The Tiger Cruise is an audiobook about a Los Angeles Class nuclear attack submarine, the USS Woodbridge, which leaves Norfolk on a routine two day tiger cruise. The tiger cruise is a navy tradition whereby family and friends are invited to sail aboard a naval vessel to get first-hand experience of navy tradition at sea. After the Woodbridge embarks, a large earthquake strikes in the mid-Atlantic and, for the first time in recorded history, large tsunamis strike the East Coast all but destroying the naval base at Norfolk.
Iraq, lying in wait for the opportunity to strike back at America, deploys a mini-nuclear submarine loaded with lethal anthrax toward the shores of America. The Navy, crippled by the large tidal waves that struck the coast, calls on the Woodbridge to seek and destroy the Iraqi invaders. The Woodbridge, having left a third of its crew behind to accommodate 14 civilians ranging in age from 10 to 72 and its nuclear reactor and sonar damaged by the quake, answers the call. Only one ship can stop them in a race for the coast.
©1999 Richard Thompson (P)2013 Richard Thompsn
I thought the premise of "The Tiger Cruise" to be a very intriguing one. A tiger cruise is a Navy tradition in which family (and sometimes friends) of a crew member are invited on board a vessel in order that they may see first hand a sailor's life at sea. Nothing much ever happens on a tiger cruise and it is usually just a two day semi-vacation for the crew. The Los Angeles class nuclear attack submarine, the USS Woodbridge, is the setting for this cruise, and as submarines are very limited in space, about one-third of the crew was left behind to make space for the civilians. However, in this novel, an outside event makes the Woodbridge essential to the national defense of the country, and the boat must make ready for combat, civilians included.
As a former submariner, the plot interested me and the pacing was well done. Told mainly from the perspectives of the four main players, the reader is given an omnipresent view of the action and this helped keep me engaged. It was laid out in a chronological order, and that allowed the reader to see what the effect of certain character actions had on the other players.
While the plot was well done, the characterizations were, in my opinion, lacking in substance.. They were one-dimensional and flat. For example, it is stated more than once that George Owens was the "best CO" certain crew members had ever served under. While that in itself is not surprising, no other viewpoint of the Woodbridge's Captain is offered. Men do not rise to any position of power without stepping on a few toes, intentional or not, and I found it hard to believe that nobody on the crew had any issues with George. And Knox Jones, the CIA station chief in London, was a similar case. He was also described as the best at what he did, although it is clear that he was not as universally liked as George Owens. And, I admit, he was shown to make a few mistakes, but I just find it extremely coincidental that two of the best men in their respective fields were ready and available when disaster struck the East Coast of the United States and the ensuing national security crisis.
There were also major issues with the accuracy of the details about the submarine itself. Some are minor, such as standing section watches during battle stations. Since everyone has a post during battle stations, there would be no need for section watches. And unless there was a modification to the station bill, no one would be available to spell those at their stations. Some of the inaccuracies were major, such as almost everything about the reactor plant. One that sticks out is the leaking valve at the radioactive waste pumping station. That waste pumping station does not exist on any submarine I have ever heard about. If there were such an animal, where would they pump it to? Space is limited on submarines, therefore if pumped to a tank, how long would it be before needing to be emptied? Additionally, anything radioactive would be secured inside the reactor compartments, which contains a great deal of shielding to protect the crew. Perhaps Mr. Thompson did not wish to divulge US nuclear secrets, and that would be fine with me. However, I did not read any author notes explaining this was the case. If it was, he should have told the readers.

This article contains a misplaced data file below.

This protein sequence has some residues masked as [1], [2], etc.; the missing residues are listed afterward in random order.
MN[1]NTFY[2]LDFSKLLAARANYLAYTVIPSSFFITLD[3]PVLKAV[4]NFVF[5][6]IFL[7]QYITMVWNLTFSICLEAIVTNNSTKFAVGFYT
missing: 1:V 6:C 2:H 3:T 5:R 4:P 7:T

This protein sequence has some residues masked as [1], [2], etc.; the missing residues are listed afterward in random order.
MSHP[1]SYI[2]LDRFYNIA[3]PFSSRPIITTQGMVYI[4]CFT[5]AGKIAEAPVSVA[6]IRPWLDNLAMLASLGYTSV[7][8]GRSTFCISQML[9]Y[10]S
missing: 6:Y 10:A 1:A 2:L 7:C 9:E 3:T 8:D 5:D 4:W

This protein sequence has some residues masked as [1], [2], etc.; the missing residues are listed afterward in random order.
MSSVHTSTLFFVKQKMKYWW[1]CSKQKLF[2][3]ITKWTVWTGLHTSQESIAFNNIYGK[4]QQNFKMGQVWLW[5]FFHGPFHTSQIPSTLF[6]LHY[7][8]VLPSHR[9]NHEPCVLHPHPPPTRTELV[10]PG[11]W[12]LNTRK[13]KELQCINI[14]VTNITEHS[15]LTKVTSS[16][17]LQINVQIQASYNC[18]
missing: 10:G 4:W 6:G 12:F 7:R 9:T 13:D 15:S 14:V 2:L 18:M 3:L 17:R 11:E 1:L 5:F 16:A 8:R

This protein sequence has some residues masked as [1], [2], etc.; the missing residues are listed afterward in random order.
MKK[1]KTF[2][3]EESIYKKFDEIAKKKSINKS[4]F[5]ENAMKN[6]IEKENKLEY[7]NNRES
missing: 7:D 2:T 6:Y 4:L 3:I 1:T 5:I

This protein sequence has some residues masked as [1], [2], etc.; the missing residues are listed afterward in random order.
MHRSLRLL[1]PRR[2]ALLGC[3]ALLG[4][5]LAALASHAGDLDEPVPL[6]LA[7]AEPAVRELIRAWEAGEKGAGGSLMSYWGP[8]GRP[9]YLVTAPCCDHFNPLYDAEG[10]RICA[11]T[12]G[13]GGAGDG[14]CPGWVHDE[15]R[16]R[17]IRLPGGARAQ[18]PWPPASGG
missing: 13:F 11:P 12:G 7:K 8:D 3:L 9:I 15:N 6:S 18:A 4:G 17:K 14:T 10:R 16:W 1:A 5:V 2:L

I felt the narration of this novel was in need of revision. My largest complaint of the performance is Bill Brooks' over enunciation of the text. It bothered me for two reasons. First, his speech just did not seem natural. The words were clipped to such a degree that it actually took my attention away from what he was saying. The second reason is that this over enunciation had the effect of slowing down the flow of the story. This did not seem to fit well with an action/suspense thriller. Mr. Brooks did, however, employ a variety of voices for the different characters and thus made it easier to follow who was speaking.
All things considered, in my humble opinion this was an OK read. The plot was good and kept me engaged. The characters were not all that interesting and the technical details were amiss. If you would like to read a well thought out 'fictional' submarine adventure, then I believe you will enjoy this book. If you are looking for an accurate account of the operations of a nuclear sub, then perhaps you should look elsewhere.
The author should have done more extensive research about the operations of a nuclear submarine. As a former submariner I can attest that this was more like the old TV series "Voyage to the bottom of the sea", somewhat entertaining but ........
If the narrator would have stuck with just the narration and someone else did the characters it would have been better.
Not a bad disaster story.
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